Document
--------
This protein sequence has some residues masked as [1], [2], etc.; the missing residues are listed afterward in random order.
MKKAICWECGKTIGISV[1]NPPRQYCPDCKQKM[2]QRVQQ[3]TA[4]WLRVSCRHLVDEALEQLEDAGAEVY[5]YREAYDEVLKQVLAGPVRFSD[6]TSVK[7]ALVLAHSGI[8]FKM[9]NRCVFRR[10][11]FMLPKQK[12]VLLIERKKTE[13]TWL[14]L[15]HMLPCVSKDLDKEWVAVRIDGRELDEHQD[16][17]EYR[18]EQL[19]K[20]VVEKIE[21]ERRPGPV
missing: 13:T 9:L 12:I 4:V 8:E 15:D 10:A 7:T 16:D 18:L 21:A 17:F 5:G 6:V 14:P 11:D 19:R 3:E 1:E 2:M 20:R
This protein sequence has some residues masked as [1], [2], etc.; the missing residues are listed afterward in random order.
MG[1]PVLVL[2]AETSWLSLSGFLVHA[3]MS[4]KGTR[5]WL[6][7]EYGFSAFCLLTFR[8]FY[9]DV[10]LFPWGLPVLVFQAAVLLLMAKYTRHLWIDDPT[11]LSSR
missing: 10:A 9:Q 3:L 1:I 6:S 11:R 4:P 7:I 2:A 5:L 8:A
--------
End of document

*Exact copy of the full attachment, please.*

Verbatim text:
This protein sequence has some residues masked as [1], [2], etc.; the missing residues are listed afterward in random order.
MKKAICWECGKTIGISV[1]NPPRQYCPDCKQKM[2]QRVQQ[3]TA[4]WLRVSCRHLVDEALEQLEDAGAEVY[5]YREAYDEVLKQVLAGPVRFSD[6]TSVK[7]ALVLAHSGI[8]FKM[9]NRCVFRR[10][11]FMLPKQK[12]VLLIERKKTE[13]TWL[14]L[15]HMLPCVSKDLDKEWVAVRIDGRELDEHQD[16][17]EYR[18]EQL[19]K[20]VVEKIE[21]ERRPGPV
missing: 13:T 9:L 12:I 4:V 8:E 15:D 10:A 7:T 16:D 18:L 21:A 17:F 5:G 6:V 14:P 11:D 19:R 3:E 1:E 2:M 20:R
This protein sequence has some residues masked as [1], [2], etc.; the missing residues are listed afterward in random order.
MG[1]PVLVL[2]AETSWLSLSGFLVHA[3]MS[4]KGTR[5]WL[6][7]EYGFSAFCLLTFR[8]FY[9]DV[10]LFPWGLPVLVFQAAVLLLMAKYTRHLWIDDPT[11]LSSR
missing: 10:A 9:Q 3:L 1:I 6:S 11:R 4:P 7:I 2:A 5:L 8:A